True: Big oil misled the public into believing plastic would be recycled.

By: Ishita Goel
September 16 2020

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True: Big oil misled the public into believing plastic would be recycled.


The Verdict True

New plastics were cheaper and easier to manufacture than to recycle the old ones. Only 10 percent of plastic has ever been recycled.

Claim ID c813b807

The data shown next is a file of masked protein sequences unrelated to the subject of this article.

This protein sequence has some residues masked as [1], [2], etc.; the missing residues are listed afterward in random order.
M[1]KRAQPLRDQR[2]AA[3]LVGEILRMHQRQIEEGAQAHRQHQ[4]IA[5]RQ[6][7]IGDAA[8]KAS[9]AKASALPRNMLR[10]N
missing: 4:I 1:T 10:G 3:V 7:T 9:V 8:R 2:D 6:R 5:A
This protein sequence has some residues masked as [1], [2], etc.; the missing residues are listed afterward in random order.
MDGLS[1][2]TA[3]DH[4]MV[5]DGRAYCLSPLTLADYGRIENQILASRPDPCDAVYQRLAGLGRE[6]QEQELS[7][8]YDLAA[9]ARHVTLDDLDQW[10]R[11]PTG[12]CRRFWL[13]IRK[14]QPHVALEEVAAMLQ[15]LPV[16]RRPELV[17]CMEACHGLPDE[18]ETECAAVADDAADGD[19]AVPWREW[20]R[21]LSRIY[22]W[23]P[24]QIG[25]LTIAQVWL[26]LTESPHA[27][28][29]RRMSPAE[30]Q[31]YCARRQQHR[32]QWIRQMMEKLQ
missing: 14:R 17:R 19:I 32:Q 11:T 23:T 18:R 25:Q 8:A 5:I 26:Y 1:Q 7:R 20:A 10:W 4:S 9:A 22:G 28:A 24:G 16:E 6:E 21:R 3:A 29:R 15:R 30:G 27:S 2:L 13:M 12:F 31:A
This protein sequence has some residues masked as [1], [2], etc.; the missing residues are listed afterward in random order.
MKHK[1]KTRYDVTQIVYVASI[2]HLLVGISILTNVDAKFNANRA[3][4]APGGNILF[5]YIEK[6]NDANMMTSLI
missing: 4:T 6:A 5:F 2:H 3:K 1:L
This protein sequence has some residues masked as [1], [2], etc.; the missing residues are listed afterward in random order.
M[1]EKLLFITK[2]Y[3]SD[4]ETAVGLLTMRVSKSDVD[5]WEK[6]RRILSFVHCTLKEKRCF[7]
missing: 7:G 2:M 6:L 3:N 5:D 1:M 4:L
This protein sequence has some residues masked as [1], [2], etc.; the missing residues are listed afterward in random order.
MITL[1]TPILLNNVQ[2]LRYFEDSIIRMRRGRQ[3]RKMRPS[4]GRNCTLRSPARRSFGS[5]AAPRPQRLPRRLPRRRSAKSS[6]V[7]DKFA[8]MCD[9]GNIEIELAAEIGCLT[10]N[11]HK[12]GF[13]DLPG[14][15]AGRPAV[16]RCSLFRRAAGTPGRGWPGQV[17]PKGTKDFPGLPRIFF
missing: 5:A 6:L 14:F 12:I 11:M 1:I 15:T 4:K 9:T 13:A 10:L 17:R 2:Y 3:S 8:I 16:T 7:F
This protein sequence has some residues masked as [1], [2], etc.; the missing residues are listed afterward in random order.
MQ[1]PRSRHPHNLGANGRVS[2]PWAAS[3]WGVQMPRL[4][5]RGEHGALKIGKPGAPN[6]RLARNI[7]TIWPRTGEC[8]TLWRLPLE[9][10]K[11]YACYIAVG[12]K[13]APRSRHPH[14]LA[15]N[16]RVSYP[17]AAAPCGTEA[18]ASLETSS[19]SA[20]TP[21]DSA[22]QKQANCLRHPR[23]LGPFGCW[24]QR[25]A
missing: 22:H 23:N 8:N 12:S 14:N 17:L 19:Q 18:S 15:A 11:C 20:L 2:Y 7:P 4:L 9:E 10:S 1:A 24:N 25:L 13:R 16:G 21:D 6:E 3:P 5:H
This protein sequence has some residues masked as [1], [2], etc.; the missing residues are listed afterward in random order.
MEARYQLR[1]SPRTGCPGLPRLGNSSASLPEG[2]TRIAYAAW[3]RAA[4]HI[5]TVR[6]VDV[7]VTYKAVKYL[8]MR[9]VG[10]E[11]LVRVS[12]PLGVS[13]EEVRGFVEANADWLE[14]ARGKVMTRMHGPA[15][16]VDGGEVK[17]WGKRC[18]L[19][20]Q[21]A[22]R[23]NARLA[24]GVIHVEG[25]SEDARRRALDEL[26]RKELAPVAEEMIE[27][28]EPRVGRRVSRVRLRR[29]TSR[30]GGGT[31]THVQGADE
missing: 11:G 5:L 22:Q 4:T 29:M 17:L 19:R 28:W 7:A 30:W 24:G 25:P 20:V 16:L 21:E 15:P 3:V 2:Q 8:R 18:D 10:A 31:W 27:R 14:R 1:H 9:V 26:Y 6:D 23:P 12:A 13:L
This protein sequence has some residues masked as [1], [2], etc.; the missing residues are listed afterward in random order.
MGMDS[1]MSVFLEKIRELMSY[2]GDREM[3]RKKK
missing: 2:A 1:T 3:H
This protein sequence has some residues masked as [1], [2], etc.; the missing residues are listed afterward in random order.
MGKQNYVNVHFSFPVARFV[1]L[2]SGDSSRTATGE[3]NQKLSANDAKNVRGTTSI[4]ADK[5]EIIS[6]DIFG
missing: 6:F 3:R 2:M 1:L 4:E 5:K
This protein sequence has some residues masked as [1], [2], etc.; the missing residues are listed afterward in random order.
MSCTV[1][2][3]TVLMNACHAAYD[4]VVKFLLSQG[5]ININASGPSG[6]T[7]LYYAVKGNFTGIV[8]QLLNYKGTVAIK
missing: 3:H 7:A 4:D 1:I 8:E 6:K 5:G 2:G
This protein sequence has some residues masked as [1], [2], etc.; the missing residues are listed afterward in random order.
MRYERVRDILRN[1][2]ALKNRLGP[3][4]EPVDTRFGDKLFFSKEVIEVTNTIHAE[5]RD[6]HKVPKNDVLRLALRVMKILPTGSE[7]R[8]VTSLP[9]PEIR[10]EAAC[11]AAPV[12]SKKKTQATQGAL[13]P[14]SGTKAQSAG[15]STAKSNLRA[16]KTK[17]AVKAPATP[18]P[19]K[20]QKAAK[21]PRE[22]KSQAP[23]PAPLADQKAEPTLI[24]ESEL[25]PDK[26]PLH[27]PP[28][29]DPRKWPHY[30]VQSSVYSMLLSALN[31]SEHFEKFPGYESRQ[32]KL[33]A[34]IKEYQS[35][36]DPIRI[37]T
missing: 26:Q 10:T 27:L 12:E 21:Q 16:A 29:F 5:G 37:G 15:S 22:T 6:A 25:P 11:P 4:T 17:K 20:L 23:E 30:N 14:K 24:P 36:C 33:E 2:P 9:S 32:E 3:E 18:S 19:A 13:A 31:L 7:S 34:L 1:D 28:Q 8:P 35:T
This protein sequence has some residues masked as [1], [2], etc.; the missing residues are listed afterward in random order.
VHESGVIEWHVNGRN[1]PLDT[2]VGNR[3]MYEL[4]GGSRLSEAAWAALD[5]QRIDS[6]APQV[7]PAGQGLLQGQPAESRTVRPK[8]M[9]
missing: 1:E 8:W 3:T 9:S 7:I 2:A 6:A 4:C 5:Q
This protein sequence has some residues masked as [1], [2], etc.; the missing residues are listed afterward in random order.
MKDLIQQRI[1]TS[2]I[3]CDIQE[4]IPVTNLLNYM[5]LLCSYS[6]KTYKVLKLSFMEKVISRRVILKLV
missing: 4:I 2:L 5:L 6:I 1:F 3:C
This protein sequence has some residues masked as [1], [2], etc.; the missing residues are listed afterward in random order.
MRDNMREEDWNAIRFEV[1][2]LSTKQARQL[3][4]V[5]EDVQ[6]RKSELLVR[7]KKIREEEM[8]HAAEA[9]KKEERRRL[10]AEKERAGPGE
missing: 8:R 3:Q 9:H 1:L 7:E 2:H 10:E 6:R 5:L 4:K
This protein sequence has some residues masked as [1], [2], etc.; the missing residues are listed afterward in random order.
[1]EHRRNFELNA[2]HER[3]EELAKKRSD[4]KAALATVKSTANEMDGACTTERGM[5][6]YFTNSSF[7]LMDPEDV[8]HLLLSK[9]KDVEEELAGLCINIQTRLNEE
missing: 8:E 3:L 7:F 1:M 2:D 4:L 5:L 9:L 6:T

New plastics were cheaper and easier to manufacture than to recycle the old ones. Only 10 percent of plastic has ever been recycled. For years people have been beliving recycling plastic is keeping the plastic junk out of landfills in the U.S. The plastic industry spent millions on advertising convincing the public that recycling would keep the environment clean. But all this time, less than 10 percent of plastic has ever been recycled. These commercials carried a distinct message: Plastic is special, and the consumer should recycle it. The ads were paid by the plastics industry, comprising of companies like Exxon, Chevron, Dow, DuPont, and trade organizations in Washington. In 2017, landfills received 26.8 million tons of plastic; this was 19.2 percent of all MSW(Municipal Solid Waste) landfilled according to the EPA (the United States Environmental Protection Agency). Until 2018 most of the recyclable plastic in the U.S. was shipped to China. In July 2018, China banned the imports of 24 kinds of waste, including types of plastic usually sent from the U.S. Since then, more and more recyclable plastic has been buried in the U.S.'s landfills. NPR(National Public Radio) and PBS FRONTLINE spent months investigating internal industry documents and interviewing top former officials. On September 11, 2020, NPR presented a report on how oil and plastic companies made billions of dollars in profit as the public consumed more quantities of plastic. Documents show industry officials knew the reality since the 1970s regarding plastic not being recycled, and that it was unlikely to happen on a broad scale. In 1989, oil and plastics executives began a quiet campaign to influence almost 40 states to mandate that the (recycle)symbol appears on all plastic, even if there was no way to recycle it economically. Some environmentalists also supported the logo, thinking it would help separate plastic. Larry Thomas, former president of the Society of the Plastics Industry, said that if the public believed that recycling worked, then they were not going to be as concerned about the environment. In response to it, Steve Russell, the vice president of plastics for the trade group the American Chemistry Council, said the industry had never intentionally misled the public and has ensured that all plastic is being recycled. Around the same time, the plastic industry launched several feel-good projects, telling the public to recycle plastic. It funded sorting machines, recycling centers, nonprofits, even expensive benches outside grocery stores made out of plastic bags. Few of these projects turned much plastic into new things. NPR tracked down almost a dozen projects the industry publicized starting in 1989. All of them shuttered or failed by the mid-1990s due to the principles of economics. Making new plastic out of oil is cheaper and easier than making it out of plastic trash, and was also hugely profitable. Plastic had been critical to the country's success. It's cheap and durable, and it's a chemical marvel. The oil industry makes more than $400 billion a year making plastic, as demand for oil for cars and trucks declining. The industry is telling shareholders that future profits will increasingly come from plastic. All used plastic can be turned into new things, but picking it up, sorting it out, and melting it down is expensive. Plastic also degrades each time it is reused, meaning it cannot be reused more than once or twice. Hence, allowing big oil to use this in their favor.

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